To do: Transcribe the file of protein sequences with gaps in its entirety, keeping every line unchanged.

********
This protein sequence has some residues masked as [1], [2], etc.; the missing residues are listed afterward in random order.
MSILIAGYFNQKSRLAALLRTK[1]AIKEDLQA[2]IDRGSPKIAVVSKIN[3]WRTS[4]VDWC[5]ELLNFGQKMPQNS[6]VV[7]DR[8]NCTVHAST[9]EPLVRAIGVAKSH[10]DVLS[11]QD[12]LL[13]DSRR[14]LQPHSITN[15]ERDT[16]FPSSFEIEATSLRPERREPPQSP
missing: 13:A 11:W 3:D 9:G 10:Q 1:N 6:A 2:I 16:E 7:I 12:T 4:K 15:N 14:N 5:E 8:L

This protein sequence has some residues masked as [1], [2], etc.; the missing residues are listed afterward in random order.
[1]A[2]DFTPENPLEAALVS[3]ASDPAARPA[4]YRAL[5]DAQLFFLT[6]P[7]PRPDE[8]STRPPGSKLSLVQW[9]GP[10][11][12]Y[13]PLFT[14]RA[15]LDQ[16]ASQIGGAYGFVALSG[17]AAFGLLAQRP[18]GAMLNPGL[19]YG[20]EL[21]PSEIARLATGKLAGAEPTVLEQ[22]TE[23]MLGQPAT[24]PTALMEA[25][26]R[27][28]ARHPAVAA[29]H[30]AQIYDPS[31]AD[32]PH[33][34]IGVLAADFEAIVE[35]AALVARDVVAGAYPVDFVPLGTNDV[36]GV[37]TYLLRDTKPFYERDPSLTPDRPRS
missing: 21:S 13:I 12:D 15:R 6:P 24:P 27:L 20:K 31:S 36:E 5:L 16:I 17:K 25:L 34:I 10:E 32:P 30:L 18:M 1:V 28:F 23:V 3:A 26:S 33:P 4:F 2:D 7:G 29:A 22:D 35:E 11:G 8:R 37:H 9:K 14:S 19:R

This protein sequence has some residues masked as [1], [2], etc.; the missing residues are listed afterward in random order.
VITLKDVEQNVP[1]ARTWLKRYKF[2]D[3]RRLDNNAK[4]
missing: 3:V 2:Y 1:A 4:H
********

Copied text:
This protein sequence has some residues masked as [1], [2], etc.; the missing residues are listed afterward in random order.
MSILIAGYFNQKSRLAALLRTK[1]AIKEDLQA[2]IDRGSPKIAVVSKIN[3]WRTS[4]VDWC[5]ELLNFGQKMPQNS[6]VV[7]DR[8]NCTVHAST[9]EPLVRAIGVAKSH[10]DVLS[11]QD[12]LL[13]DSRR[14]LQPHSITN[15]ERDT[16]FPSSFEIEATSLRPERREPPQSP
missing: 13:A 11:W 3:D 9:G 10:Q 1:N 6:A 2:I 16:E 7:I 12:T 4:K 15:N 14:N 5:E 8:L

This protein sequence has some residues masked as [1], [2], etc.; the missing residues are listed afterward in random order.
[1]A[2]DFTPENPLEAALVS[3]ASDPAARPA[4]YRAL[5]DAQLFFLT[6]P[7]PRPDE[8]STRPPGSKLSLVQW[9]GP[10][11][12]Y[13]PLFT[14]RA[15]LDQ[16]ASQIGGAYGFVALSG[17]AAFGLLAQRP[18]GAMLNPGL[19]YG[20]EL[21]PSEIARLATGKLAGAEPTVLEQ[22]TE[23]MLGQPAT[24]PTALMEA[25][26]R[27][28]ARHPAVAA[29]H[30]AQIYDPS[31]AD[32]PH[33][34]IGVLAADFEAIVE[35]AALVARDVVAGAYPVDFVPLGTNDV[36]GV[37]TYLLRDTKPFYERDPSLTPDRPRS
missing: 21:S 13:I 12:D 15:R 6:P 24:P 27:L 20:K 31:S 36:E 5:L 16:I 17:K 25:L 34:I 10:E 32:P 30:L 18:M 1:V 28:F 23:V 3:A 26:S 33:P 4:F 2:D 7:G 29:A 22:D 35:E 11:G 8:R 37:H 9:K 14:S 19:R

This protein sequence has some residues masked as [1], [2], etc.; the missing residues are listed afterward in random order.
VITLKDVEQNVP[1]ARTWLKRYKF[2]D[3]RRLDNNAK[4]
missing: 3:V 2:Y 1:A 4:H